My Backwards Brain

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Here it is, almost one in the morning and I have done nothing.  I’ve been floored by that Asperger’s pain today.  I am exhausted.  I just want to rest.  I have mountains of work.

I’ve made no effort for the next day–I have not even showered yet or combed my hair.

Why do I fall into this pattern when I am like this?

Do I shoot myself in the foot?

Do I intentionally dig the hole deeper trying to make things worse since I am already down here?

I feel another would tell me to grow up, get things done, and stop making things worse for myself.

I didn’t notice this consistent pattern was within myself until just two years ago. And what I discovered? …No, none of this was self-sabotage.  None of this is to drive the nail deeper.  None of this is self-pity. None of this is laziness, poor choices, or lack of responsibility.

The more I find out about myself and that autism streak within me, the more I discover my brain has it’s own unconventional, self-healing security system; unconscious and unbeknownst to my active mind.

My brain is not like others, it is backwards.  Giving coffee to a child stimulates their brain and creates hyperactivity.  In some cases, giving the same substance to the ADHD child causes the reverse effect, the ADHD child is calmed and the brain is slowed down.

It’s like I’m that ADHD child and people keep offering me coffee, but my brain and body knows it does not work the same way.  But my head and mouth don’t know enough to explain it.  And it makes things worse.  Because people start to judge you and see you in a light that is not doing the right thing in the situation.

You feel really bad emotionally?  Then why aren’t you taking care of yourself physically?

Things are hard for you?  Why are you making it worse?

You don’t like where you’re at?  Why aren’t you doing [what is my interpretation of doing] something better about it?

But it’s not the same.  We are not the same at all.  You have no right to judge me and my body’s survival–no, not “living,” “SURVIVAL”–skills.

My brain has amazing and impeccable protection and healing mechanisms.  But… I suppose if I were normal, I would not need them.  I would not have so much I would need to mentally protect myself against.  I would not have so much needed to heal from.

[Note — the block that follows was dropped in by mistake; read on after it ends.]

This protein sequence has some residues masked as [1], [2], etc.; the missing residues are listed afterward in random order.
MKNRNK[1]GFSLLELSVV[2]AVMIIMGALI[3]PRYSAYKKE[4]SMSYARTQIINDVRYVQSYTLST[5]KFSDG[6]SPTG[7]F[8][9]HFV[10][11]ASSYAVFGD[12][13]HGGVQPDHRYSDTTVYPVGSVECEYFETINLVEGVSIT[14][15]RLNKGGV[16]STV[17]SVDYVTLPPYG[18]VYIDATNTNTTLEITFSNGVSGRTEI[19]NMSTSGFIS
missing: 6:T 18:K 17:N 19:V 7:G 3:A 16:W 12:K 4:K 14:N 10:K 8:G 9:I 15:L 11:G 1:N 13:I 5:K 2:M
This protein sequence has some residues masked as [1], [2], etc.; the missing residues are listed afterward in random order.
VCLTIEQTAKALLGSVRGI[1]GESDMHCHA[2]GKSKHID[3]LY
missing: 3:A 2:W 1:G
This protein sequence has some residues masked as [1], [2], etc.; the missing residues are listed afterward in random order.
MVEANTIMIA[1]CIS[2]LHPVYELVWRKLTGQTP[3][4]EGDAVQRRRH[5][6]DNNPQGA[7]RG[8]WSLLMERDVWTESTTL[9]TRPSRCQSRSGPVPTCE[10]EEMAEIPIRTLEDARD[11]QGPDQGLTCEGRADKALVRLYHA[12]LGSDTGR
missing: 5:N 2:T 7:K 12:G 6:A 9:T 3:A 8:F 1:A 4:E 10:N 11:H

And although written in the most layman’s terms, those above statements are facts.  Science says so. 🙂 Being on the spectrum, the amygdala in my brain reacts and responds differently.  I take in threats, danger, and insecurities differently.  I take in pain differently.

Many studies describe Asperger’s people as feeling pain deeper and experiencing very intense emotions.  I had a weird realization not too long ago when I discovered other people don’t go through that.  When other people are sad or hurting, they don’t experience the same level of intensity.  My feeling bad is not how other people feel bad.

People can come off to me as seeming callous or even like monsters, when apparently… this kind of hurt is not the normal human condition, this is something that only I go through… so how would anyone know what I experience…?  How would anyone know how bad and awful their actions can be and how easy it is to just lift this hurt from me if they just changed one thing? Why in the world don’t they then just do that one thing?

It is much like the reaction an NT would have running out of a burning building. Panic, fear, pain, anxiety! Now imagine trying to escape that fire and people are blocking your path. Not letting you escape. Mocking you for trying to get out!! You would go into a type of rage. Not because you hate them but because you hate not being able to escape.
These things hurt! I can’t deal with the whirl-wind! MAKE IT STOP! MELT DOWN COMING!!

Breaking Down a Melt Down – Aspie Warrior

So… if things are already tough… and I’m in a meltdown mode… and I came home prepared knowing tonight was going to be difficult… why did I not have the common sense to be tucked in resting and sleeping off the grief, the emotions, and having a better chance to be healthier tomorrow?

Because my brain knows something that not even you and I did.  Somewhere deep inside me innately does this; innately knows to act, to stall, to delay, to distract, to waste time, to stay up late and to, most importantly, not sleep.

My spectrum brain is always sensory overloading.  I am always taking in more, processing more, thinking more, and feeling more.  But, you see, when my senses are dulled for whatever reason, my brain does all of those things less.  If I have not slept and am very tired, I am not feeling and processing nearly anything close to what I would on a normal day.  My brain is naturally shielding me from pains too intense to handle.  It is dulling and numbing itself for the world facing me.

When I run on no sleep, I feel like I take in the sensory levels and thought processing levels of a normal person.  I’m ridiculously tired and uncomfortable, but my brain is calmed and slower.

Apart from numbing the pain for the now and the tomorrow, a unique thing also happens.  By exposing myself to more sensory and information by simply being awake for more hours, I am also adding more distance between myself and the stimuli and triggers that caused this pain. I am inadvertently making this pain farther away and less relevant.  When I do wake up (after even just a short sleep), this is not the first and most powerful thing on my mind.  Maybe I was watching videos, maybe I was reading, maybe I was writing, but what I was not doing, was leaving this as the strongest last impression in my mind.

There are things that my body just knows to do that I can’t always explain.

To a certain extent, everybody’s brain has protection mechanisms.  Take for instance memories that can blackout during traumas, but return when your brain thinks it is strong enough to handle receiving them.  There is a lot that goes on internally to protect ourselves, in all people.